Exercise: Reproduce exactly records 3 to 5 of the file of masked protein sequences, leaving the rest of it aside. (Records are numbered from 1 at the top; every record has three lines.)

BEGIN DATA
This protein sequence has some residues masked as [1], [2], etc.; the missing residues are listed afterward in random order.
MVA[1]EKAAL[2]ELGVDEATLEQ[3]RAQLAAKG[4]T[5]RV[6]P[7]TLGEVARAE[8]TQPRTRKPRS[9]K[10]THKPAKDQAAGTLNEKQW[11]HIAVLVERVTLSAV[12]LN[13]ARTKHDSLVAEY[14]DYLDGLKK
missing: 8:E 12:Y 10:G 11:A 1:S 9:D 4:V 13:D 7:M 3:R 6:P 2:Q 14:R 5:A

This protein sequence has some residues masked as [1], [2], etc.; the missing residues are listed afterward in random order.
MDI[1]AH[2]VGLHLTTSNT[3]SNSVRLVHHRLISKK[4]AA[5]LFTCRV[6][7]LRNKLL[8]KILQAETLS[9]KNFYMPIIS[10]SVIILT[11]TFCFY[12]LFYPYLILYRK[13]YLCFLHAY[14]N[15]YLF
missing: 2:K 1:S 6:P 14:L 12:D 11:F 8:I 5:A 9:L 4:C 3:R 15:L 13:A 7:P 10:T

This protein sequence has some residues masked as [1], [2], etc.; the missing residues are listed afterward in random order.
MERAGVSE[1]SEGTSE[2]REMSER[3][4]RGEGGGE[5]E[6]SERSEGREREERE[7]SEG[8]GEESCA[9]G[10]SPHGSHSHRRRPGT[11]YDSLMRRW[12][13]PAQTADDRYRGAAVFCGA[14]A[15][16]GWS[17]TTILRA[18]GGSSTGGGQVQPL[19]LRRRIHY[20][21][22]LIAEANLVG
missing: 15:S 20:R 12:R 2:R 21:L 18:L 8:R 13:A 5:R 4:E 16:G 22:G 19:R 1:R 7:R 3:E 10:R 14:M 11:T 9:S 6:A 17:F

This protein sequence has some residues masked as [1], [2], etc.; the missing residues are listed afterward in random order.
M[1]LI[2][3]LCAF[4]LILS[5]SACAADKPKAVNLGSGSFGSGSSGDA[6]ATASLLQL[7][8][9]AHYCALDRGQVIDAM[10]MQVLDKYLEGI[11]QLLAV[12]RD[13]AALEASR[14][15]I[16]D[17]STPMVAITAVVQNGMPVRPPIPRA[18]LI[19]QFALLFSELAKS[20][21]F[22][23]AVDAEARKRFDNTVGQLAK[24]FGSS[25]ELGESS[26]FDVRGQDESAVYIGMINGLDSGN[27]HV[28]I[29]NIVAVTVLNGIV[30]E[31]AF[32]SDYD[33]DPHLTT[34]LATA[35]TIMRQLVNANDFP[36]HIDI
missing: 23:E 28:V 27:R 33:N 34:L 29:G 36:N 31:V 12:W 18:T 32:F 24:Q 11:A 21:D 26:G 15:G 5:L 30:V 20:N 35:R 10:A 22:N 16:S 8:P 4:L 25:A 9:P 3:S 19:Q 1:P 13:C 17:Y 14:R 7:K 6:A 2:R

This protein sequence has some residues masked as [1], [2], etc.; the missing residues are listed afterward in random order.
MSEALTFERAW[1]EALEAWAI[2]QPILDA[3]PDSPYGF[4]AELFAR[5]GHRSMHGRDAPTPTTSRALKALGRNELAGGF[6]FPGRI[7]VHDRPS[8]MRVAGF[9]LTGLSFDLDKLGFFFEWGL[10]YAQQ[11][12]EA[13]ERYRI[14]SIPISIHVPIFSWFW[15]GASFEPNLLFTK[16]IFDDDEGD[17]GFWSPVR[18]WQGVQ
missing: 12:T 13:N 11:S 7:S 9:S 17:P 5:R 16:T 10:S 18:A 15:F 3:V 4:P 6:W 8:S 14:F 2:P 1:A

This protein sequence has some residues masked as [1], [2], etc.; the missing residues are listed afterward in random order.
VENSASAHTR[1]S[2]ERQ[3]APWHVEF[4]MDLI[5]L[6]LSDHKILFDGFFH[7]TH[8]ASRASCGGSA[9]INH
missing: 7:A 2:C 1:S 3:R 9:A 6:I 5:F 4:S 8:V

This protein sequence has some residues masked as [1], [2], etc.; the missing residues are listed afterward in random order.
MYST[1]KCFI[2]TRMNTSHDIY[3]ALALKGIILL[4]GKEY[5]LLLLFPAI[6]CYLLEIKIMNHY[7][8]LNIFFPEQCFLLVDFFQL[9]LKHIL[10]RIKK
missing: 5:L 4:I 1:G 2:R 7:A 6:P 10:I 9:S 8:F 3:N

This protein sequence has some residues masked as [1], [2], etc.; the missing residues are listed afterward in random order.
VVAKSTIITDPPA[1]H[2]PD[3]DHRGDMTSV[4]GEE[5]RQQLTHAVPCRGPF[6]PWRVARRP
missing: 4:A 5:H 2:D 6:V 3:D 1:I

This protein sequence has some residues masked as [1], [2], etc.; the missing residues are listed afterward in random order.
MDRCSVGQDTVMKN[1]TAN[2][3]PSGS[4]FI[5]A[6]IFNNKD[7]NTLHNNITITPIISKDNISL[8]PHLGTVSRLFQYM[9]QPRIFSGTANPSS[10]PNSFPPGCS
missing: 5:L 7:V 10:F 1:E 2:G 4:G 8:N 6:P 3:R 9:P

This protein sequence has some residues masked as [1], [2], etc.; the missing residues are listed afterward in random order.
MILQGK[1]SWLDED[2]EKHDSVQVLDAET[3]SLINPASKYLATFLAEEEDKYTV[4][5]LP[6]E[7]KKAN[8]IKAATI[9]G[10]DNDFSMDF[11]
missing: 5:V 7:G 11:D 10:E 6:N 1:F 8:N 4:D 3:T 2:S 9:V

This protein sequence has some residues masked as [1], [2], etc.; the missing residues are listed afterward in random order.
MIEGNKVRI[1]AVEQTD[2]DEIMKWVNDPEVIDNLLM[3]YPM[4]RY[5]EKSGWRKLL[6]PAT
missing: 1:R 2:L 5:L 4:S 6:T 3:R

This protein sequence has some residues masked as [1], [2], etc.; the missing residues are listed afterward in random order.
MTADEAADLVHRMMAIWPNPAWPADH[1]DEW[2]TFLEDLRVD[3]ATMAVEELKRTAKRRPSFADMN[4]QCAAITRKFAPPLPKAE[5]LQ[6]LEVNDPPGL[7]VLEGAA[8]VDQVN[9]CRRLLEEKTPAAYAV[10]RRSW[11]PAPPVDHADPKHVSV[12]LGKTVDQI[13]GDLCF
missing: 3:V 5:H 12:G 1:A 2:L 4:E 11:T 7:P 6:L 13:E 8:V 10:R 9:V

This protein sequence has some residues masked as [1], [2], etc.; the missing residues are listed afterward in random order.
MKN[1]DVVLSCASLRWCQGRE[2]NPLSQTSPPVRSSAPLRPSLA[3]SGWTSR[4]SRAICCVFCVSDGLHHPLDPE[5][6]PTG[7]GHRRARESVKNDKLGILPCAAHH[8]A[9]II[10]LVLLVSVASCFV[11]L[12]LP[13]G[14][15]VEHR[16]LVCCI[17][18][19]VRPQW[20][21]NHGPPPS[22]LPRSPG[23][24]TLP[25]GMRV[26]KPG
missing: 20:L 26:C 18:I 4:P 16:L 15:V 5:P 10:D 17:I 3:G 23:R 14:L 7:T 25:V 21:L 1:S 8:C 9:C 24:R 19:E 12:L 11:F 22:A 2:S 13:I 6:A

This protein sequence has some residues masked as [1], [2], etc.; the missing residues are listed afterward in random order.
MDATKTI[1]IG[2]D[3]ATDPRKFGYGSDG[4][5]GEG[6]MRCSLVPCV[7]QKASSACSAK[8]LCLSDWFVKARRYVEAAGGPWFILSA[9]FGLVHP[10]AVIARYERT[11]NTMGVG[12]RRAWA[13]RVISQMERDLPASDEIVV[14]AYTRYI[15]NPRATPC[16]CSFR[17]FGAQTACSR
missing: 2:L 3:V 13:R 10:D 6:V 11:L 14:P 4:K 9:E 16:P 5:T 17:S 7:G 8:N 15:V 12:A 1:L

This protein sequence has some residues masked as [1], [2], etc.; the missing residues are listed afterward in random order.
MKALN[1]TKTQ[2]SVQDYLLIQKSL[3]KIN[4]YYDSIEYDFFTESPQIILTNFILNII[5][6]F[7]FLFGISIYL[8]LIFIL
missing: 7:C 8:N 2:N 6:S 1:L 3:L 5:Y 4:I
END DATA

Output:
This protein sequence has some residues masked as [1], [2], etc.; the missing residues are listed afterward in random order.
MERAGVSE[1]SEGTSE[2]REMSER[3][4]RGEGGGE[5]E[6]SERSEGREREERE[7]SEG[8]GEESCA[9]G[10]SPHGSHSHRRRPGT[11]YDSLMRRW[12][13]PAQTADDRYRGAAVFCGA[14]A[15][16]GWS[17]TTILRA[18]GGSSTGGGQVQPL[19]LRRRIHY[20][21][22]LIAEANLVG
missing: 15:S 20:R 12:R 2:R 21:L 18:L 8:R 13:A 5:R 4:E 16:G 22:G 19:R 1:R 7:R 3:E 10:R 14:M 11:T 9:S 6:A 17:F

This protein sequence has some residues masked as [1], [2], etc.; the missing residues are listed afterward in random order.
M[1]LI[2][3]LCAF[4]LILS[5]SACAADKPKAVNLGSGSFGSGSSGDA[6]ATASLLQL[7][8][9]AHYCALDRGQVIDAM[10]MQVLDKYLEGI[11]QLLAV[12]RD[13]AALEASR[14][15]I[16]D[17]STPMVAITAVVQNGMPVRPPIPRA[18]LI[19]QFALLFSELAKS[20][21]F[22][23]AVDAEARKRFDNTVGQLAK[24]FGSS[25]ELGESS[26]FDVRGQDESAVYIGMINGLDSGN[27]HV[28]I[29]NIVAVTVLNGIV[30]E[31]AF[32]SDYD[33]DPHLTT[34]LATA[35]TIMRQLVNANDFP[36]HIDI
missing: 23:E 28:V 27:R 33:N 34:L 29:G 36:N 31:V 12:W 18:T 32:F 24:Q 11:A 21:D 26:G 15:G 5:L 30:V 20:N 35:R 10:A 22:N 16:S 8:P 4:L 25:A 9:P 3:S 19:Q 1:P 13:C 17:Y 14:R 7:K 6:A 2:R

This protein sequence has some residues masked as [1], [2], etc.; the missing residues are listed afterward in random order.
MSEALTFERAW[1]EALEAWAI[2]QPILDA[3]PDSPYGF[4]AELFAR[5]GHRSMHGRDAPTPTTSRALKALGRNELAGGF[6]FPGRI[7]VHDRPS[8]MRVAGF[9]LTGLSFDLDKLGFFFEWGL[10]YAQQ[11][12]EA[13]ERYRI[14]SIPISIHVPIFSWFW[15]GASFEPNLLFTK[16]IFDDDEGD[17]GFWSPVR[18]WQGVQ
missing: 12:T 13:N 11:S 7:S 9:S 17:P 5:R 16:T 10:S 18:A 15:F 3:V 4:P 6:W 8:S 14:F 2:P 1:A